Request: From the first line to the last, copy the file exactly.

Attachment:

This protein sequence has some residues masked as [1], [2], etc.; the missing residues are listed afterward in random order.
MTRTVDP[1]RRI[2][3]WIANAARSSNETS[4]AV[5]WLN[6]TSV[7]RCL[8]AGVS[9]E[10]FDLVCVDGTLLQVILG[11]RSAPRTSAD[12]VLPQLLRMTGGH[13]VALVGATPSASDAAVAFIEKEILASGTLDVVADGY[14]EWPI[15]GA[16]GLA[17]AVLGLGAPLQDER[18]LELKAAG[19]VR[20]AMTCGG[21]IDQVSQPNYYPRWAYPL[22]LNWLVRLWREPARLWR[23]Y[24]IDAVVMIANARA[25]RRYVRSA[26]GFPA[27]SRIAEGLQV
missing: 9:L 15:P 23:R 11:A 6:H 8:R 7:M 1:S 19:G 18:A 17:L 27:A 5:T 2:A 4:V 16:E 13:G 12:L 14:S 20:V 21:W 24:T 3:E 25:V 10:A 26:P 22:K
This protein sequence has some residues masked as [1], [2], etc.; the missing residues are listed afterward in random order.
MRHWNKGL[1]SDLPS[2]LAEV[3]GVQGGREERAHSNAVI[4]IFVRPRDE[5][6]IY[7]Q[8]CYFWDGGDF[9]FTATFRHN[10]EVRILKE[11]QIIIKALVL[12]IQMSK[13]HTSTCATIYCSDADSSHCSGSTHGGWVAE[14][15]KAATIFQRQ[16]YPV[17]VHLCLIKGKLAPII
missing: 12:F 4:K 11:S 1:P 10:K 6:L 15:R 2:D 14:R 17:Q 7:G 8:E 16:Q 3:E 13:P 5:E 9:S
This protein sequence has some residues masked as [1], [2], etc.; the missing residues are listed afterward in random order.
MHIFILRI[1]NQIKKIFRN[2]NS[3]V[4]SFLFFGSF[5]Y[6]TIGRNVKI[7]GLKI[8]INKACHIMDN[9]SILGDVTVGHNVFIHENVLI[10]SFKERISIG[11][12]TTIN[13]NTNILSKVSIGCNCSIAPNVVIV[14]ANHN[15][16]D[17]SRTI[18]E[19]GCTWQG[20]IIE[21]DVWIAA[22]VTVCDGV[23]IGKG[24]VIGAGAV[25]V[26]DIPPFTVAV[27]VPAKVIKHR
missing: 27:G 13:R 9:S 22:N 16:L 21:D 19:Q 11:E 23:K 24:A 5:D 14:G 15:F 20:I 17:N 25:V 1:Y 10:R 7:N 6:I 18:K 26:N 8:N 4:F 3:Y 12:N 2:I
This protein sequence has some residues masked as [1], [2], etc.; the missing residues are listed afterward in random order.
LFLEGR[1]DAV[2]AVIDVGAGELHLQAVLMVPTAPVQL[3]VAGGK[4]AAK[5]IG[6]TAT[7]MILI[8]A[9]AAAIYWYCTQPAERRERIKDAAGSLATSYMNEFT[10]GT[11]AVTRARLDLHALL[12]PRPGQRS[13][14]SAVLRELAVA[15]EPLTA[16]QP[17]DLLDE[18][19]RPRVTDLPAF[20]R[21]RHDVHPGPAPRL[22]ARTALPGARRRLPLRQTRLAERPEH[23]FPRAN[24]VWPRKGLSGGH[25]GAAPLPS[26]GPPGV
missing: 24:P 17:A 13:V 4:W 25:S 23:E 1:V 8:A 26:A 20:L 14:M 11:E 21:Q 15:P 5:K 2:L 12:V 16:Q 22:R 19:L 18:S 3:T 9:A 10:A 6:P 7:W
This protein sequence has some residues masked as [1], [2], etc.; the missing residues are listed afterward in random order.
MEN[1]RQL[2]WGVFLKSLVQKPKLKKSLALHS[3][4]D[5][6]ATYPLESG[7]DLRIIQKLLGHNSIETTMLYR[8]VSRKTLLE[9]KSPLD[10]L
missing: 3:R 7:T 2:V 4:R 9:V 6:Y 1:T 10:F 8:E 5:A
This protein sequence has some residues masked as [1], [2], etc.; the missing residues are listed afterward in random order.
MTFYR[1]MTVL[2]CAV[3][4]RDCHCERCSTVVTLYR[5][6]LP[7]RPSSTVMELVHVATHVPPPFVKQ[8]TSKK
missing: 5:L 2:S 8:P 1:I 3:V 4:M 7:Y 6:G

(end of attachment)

This protein sequence has some residues masked as [1], [2], etc.; the missing residues are listed afterward in random order.
MTRTVDP[1]RRI[2][3]WIANAARSSNETS[4]AV[5]WLN[6]TSV[7]RCL[8]AGVS[9]E[10]FDLVCVDGTLLQVILG[11]RSAPRTSAD[12]VLPQLLRMTGGH[13]VALVGATPSASDAAVAFIEKEILASGTLDVVADGY[14]EWPI[15]GA[16]GLA[17]AVLGLGAPLQDER[18]LELKAAG[19]VR[20]AMTCGG[21]IDQVSQPNYYPRWAYPL[22]LNWLVRLWREPARLWR[23]Y[24]IDAVVMIANARA[25]RRYVRSA[26]GFPA[27]SRIAEGLQV
missing: 9:L 15:P 23:R 11:A 6:H 8:R 7:M 1:S 19:G 18:A 17:L 27:A 5:T 2:A 4:V 16:E 13:G 12:L 14:S 20:V 21:W 24:T 3:E 25:V 10:A 26:P 22:K
This protein sequence has some residues masked as [1], [2], etc.; the missing residues are listed afterward in random order.
MRHWNKGL[1]SDLPS[2]LAEV[3]GVQGGREERAHSNAVI[4]IFVRPRDE[5][6]IY[7]Q[8]CYFWDGGDF[9]FTATFRHN[10]EVRILKE[11]QIIIKALVL[12]IQMSK[13]HTSTCATIYCSDADSSHCSGSTHGGWVAE[14][15]KAATIFQRQ[16]YPV[17]VHLCLIKGKLAPII
missing: 12:F 4:K 11:S 1:P 10:K 6:L 15:R 2:D 14:R 17:Q 7:G 8:E 16:Q 3:E 13:P 5:E 9:S
This protein sequence has some residues masked as [1], [2], etc.; the missing residues are listed afterward in random order.
MHIFILRI[1]NQIKKIFRN[2]NS[3]V[4]SFLFFGSF[5]Y[6]TIGRNVKI[7]GLKI[8]INKACHIMDN[9]SILGDVTVGHNVFIHENVLI[10]SFKERISIG[11][12]TTIN[13]NTNILSKVSIGCNCSIAPNVVIV[14]ANHN[15][16]D[17]SRTI[18]E[19]GCTWQG[20]IIE[21]DVWIAA[22]VTVCDGV[23]IGKG[24]VIGAGAV[25]V[26]DIPPFTVAV[27]VPAKVIKHR
missing: 27:G 13:R 9:S 22:N 16:L 21:D 19:Q 11:E 23:K 24:A 5:D 14:G 15:F 20:I 17:N 25:V 1:Y 10:R 7:N 6:I 18:K 26:N 8:N 4:F 3:Y 12:N 2:I
This protein sequence has some residues masked as [1], [2], etc.; the missing residues are listed afterward in random order.
LFLEGR[1]DAV[2]AVIDVGAGELHLQAVLMVPTAPVQL[3]VAGGK[4]AAK[5]IG[6]TAT[7]MILI[8]A[9]AAAIYWYCTQPAERRERIKDAAGSLATSYMNEFT[10]GT[11]AVTRARLDLHALL[12]PRPGQRS[13][14]SAVLRELAVA[15]EPLTA[16]QP[17]DLLDE[18][19]RPRVTDLPAF[20]R[21]RHDVHPGPAPRL[22]ARTALPGARRRLPLRQTRLAERPEH[23]FPRAN[24]VWPRKGLSGGH[25]GAAPLPS[26]GPPGV
missing: 24:P 17:A 13:V 4:W 25:S 23:E 1:V 8:A 26:A 20:L 14:M 11:E 21:Q 15:P 5:K 2:L 12:V 16:Q 22:R 19:L 18:S 3:T 9:A 10:A 6:P 7:W
This protein sequence has some residues masked as [1], [2], etc.; the missing residues are listed afterward in random order.
MEN[1]RQL[2]WGVFLKSLVQKPKLKKSLALHS[3][4]D[5][6]ATYPLESG[7]DLRIIQKLLGHNSIETTMLYR[8]VSRKTLLE[9]KSPLD[10]L
missing: 3:R 7:T 2:V 4:R 9:V 6:Y 1:T 10:F 8:E 5:A
This protein sequence has some residues masked as [1], [2], etc.; the missing residues are listed afterward in random order.
MTFYR[1]MTVL[2]CAV[3][4]RDCHCERCSTVVTLYR[5][6]LP[7]RPSSTVMELVHVATHVPPPFVKQ[8]TSKK
missing: 5:L 2:S 8:P 1:I 3:V 4:M 7:Y 6:G